The rats' body temperature was monitored and maintained during and after the procedure using a heating pad controlled by an electronic rectal body core thermometer. Supplementary subcutaneous lactated Ringer's solution (20 mL/kg body weight) was administered during transection and in the first 2 days afterward, and perioperative antibiotics in the form of Clavamox (amoxicillin/clavulanic acid) were added to water for 5 days postoperatively. The rats were kept in low-height cages for easy access to food and water in a 24 to 25[degrees]C warm room. The rats' bladders were evacuated by manual expression following the spinal cord transection 3 times per day. Electrodes (Noraxon Dual Electrodes, Scottsdale, AZ), with a diameter of 1 cm and an inter-electrode distance of 2 cm, were attached to anesthetised rats' bare skin around the area of S1 dorsally. Each rat in group N was electrically stimulated for 2 hours prior to sacrifice. A high frequency carrier waveform (210 kHz) amplitude-modulated by low frequency (10 Hz), monophasic rectangular pulses (1 ms pulse width), was utilized for stimulation (Fig. 1). The carrier waveform has minimal impedance for the flow of electric current through the skin.[sup.6] Output from a custom-designed signal generator was used to stimulate the rats, and amplitude was adjusted to 80% of the value that produced tail movements.
Three weeks after spinal cord transection in groups S and N, filling cystometrogram (CMG) was conducted in 11 animals through a silicone tube implanted into the bladder one day earlier. The tube was tunnelled subcutaneously to emerge from the skin at the back of the neck. After expressing the bladder to empty it, the bladder was filled at 0.2 mL/ min using an infusion pump. Several voiding cycles were recorded in each study, without expressing the bladder between cycles. The intravesicular pressure was recorded using a Grass polygraph and a pressure transducer. The endpoint of any micturition cycle was either spontaneous micturition in normal rats or leakage in spinally transected rats. The variables evaluated in normal animals were the resting bladder pressure, the threshold pressure and the maximum voiding pressure. In groups S and N, detrusor contractions of [greater than or equal to]15 cm H2O were considered uninhibited. The degree of detrusor overactivity was evaluated in groups S and N as the number of uninhibited contraction until leakage and the volume that induced the first of these contractions.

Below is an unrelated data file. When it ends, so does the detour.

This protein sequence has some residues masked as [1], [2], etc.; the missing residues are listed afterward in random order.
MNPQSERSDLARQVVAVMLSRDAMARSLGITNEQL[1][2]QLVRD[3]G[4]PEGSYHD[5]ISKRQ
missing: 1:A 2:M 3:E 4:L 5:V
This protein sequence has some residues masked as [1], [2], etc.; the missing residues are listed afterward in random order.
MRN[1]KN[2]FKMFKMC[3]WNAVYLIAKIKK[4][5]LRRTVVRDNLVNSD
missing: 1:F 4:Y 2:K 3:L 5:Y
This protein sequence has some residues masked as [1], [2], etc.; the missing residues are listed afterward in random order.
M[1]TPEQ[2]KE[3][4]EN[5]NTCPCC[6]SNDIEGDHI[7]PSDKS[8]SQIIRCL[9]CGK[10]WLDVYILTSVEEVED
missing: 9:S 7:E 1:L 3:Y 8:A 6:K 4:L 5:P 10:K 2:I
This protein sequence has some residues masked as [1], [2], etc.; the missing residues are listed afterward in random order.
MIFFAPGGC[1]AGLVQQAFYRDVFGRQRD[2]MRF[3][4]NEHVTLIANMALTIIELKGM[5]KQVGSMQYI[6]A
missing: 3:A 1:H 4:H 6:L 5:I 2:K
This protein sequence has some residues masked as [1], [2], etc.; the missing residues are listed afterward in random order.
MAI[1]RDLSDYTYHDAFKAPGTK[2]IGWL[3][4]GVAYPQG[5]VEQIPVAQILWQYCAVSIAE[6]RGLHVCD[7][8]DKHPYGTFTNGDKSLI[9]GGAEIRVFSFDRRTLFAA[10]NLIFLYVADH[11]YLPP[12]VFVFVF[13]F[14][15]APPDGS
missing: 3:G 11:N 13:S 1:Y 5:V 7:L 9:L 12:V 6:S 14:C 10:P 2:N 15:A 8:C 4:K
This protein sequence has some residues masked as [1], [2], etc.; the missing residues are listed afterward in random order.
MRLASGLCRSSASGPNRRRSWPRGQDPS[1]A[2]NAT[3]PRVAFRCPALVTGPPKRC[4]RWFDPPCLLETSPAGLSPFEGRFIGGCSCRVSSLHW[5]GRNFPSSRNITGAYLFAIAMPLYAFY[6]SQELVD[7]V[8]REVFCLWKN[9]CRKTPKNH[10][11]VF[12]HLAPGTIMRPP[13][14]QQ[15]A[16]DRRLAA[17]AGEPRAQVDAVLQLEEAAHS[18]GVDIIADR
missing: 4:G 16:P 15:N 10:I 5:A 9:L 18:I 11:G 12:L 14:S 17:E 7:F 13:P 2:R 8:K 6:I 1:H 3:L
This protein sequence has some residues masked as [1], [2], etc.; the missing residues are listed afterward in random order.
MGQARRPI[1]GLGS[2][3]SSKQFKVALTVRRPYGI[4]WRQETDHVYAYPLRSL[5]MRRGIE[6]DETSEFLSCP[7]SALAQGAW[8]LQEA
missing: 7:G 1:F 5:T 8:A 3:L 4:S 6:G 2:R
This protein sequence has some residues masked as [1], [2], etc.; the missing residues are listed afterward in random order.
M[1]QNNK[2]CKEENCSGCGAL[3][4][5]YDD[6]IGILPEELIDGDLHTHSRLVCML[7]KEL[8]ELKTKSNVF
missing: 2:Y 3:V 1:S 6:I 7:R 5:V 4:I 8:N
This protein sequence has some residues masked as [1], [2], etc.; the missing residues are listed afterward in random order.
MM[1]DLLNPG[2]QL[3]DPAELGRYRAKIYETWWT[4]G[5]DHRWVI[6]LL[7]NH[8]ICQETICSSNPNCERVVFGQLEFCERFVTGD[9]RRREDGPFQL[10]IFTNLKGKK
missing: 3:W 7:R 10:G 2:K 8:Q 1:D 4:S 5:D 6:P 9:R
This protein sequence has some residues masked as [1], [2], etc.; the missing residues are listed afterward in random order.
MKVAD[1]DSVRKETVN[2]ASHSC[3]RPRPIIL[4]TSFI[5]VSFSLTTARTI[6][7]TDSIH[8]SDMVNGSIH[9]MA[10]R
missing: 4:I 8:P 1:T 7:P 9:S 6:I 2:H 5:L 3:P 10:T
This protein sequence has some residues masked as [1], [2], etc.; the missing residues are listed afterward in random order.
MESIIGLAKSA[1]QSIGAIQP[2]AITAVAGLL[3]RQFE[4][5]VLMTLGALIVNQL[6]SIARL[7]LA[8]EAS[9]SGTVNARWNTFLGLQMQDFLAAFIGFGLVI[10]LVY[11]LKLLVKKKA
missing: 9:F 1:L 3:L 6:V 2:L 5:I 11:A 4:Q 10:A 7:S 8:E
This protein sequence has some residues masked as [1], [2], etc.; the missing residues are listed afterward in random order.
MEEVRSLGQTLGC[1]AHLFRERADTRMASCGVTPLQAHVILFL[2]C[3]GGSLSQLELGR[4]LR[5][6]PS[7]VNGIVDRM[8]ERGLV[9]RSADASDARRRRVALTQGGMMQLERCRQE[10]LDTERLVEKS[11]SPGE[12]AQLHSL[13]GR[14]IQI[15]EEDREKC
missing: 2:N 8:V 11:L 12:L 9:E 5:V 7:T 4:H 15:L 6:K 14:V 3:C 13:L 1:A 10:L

Dorsal root ganglia-CGRP quantification
In separate groups of rats (n = 16), CGRP was extracted from the dorsal root ganglia (DRG) of the L5 and L6 roots and quantified by radioimmunoassay (RIA). L5 and L6 DRGs were dissected using ultrafine forceps within 30 min after sacrifice. They were frozen in liquid nitrogen and stored at −80[degrees]C until peptide extraction. Peptides were extracted from DRGs with an acid buffer containing 2M of acetic acid, 11.4 mM HCl, 1 mM disodium EDTA, 1 mM dithiothreitol, and 4% protease inhibitor cocktail (Sigma) to prevent degradation. Tissues were boiled in 500 [mu]L extraction buffer for 15 minutes, sonicated on ice for 20 seconds and centrifuged at 3900 g in 4[degrees]C for 15 minutes. The supernatant was collected in a fresh Eppendorf tube and total protein content was determined with a bicinchoninic acid (BCA) assay (Pierce) for standardization. The remaining supernatant was stored at −80[degrees]C. Prior to the assay, samples were lyophilized for 24 hours. A commercial RIA kit (Phoenix Pharmaceuticals, Burlingame, CA) was used, according to the manufacturer's instructions, to quantify CGRP in samples. Univariate ANOVA was used to analyse all data and the statistical significance was set at p < 0.05.